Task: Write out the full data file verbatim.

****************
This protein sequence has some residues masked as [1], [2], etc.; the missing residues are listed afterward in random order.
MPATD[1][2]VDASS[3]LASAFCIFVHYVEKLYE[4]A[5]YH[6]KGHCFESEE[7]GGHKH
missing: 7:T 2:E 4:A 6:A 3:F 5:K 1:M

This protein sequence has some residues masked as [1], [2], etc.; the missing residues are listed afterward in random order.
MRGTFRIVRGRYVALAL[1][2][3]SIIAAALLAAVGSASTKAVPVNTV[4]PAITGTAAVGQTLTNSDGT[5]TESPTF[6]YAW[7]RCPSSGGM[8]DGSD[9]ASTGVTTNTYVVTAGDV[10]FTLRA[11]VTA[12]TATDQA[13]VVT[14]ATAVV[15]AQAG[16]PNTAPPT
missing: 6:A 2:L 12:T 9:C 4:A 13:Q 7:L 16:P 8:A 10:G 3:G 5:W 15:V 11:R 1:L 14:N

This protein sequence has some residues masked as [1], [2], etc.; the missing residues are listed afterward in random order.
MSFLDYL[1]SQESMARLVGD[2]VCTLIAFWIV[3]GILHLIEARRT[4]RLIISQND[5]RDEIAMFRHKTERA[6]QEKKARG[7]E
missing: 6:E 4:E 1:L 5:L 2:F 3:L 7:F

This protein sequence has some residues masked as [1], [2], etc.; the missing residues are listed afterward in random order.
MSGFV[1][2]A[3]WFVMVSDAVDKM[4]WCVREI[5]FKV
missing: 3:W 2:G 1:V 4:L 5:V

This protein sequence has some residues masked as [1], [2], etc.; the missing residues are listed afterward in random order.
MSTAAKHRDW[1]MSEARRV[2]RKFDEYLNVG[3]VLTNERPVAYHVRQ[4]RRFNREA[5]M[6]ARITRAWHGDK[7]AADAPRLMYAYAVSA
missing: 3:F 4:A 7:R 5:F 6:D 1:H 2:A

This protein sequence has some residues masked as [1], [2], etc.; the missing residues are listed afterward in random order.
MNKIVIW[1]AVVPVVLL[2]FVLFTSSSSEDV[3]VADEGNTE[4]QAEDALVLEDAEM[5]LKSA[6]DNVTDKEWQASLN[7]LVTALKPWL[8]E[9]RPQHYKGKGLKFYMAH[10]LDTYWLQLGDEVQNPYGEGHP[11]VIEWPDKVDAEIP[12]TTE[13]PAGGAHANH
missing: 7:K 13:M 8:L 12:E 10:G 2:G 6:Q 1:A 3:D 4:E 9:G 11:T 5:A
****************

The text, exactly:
This protein sequence has some residues masked as [1], [2], etc.; the missing residues are listed afterward in random order.
MPATD[1][2]VDASS[3]LASAFCIFVHYVEKLYE[4]A[5]YH[6]KGHCFESEE[7]GGHKH
missing: 7:T 2:E 4:A 6:A 3:F 5:K 1:M

This protein sequence has some residues masked as [1], [2], etc.; the missing residues are listed afterward in random order.
MRGTFRIVRGRYVALAL[1][2][3]SIIAAALLAAVGSASTKAVPVNTV[4]PAITGTAAVGQTLTNSDGT[5]TESPTF[6]YAW[7]RCPSSGGM[8]DGSD[9]ASTGVTTNTYVVTAGDV[10]FTLRA[11]VTA[12]TATDQA[13]VVT[14]ATAVV[15]AQAG[16]PNTAPPT
missing: 6:A 2:L 12:T 9:C 4:A 13:Q 7:L 16:P 8:A 10:G 3:G 5:W 15:V 11:R 1:L 14:N

This protein sequence has some residues masked as [1], [2], etc.; the missing residues are listed afterward in random order.
MSFLDYL[1]SQESMARLVGD[2]VCTLIAFWIV[3]GILHLIEARRT[4]RLIISQND[5]RDEIAMFRHKTERA[6]QEKKARG[7]E
missing: 6:E 4:E 1:L 5:L 2:F 3:L 7:F

This protein sequence has some residues masked as [1], [2], etc.; the missing residues are listed afterward in random order.
MSGFV[1][2]A[3]WFVMVSDAVDKM[4]WCVREI[5]FKV
missing: 3:W 2:G 1:V 4:L 5:V

This protein sequence has some residues masked as [1], [2], etc.; the missing residues are listed afterward in random order.
MSTAAKHRDW[1]MSEARRV[2]RKFDEYLNVG[3]VLTNERPVAYHVRQ[4]RRFNREA[5]M[6]ARITRAWHGDK[7]AADAPRLMYAYAVSA
missing: 3:F 4:A 7:R 5:F 6:D 1:H 2:A

This protein sequence has some residues masked as [1], [2], etc.; the missing residues are listed afterward in random order.
MNKIVIW[1]AVVPVVLL[2]FVLFTSSSSEDV[3]VADEGNTE[4]QAEDALVLEDAEM[5]LKSA[6]DNVTDKEWQASLN[7]LVTALKPWL[8]E[9]RPQHYKGKGLKFYMAH[10]LDTYWLQLGDEVQNPYGEGHP[11]VIEWPDKVDAEIP[12]TTE[13]PAGGAHANH
missing: 7:K 13:M 8:L 12:E 10:G 2:G 6:Q 1:A 3:D 4:E 9:G 11:T 5:A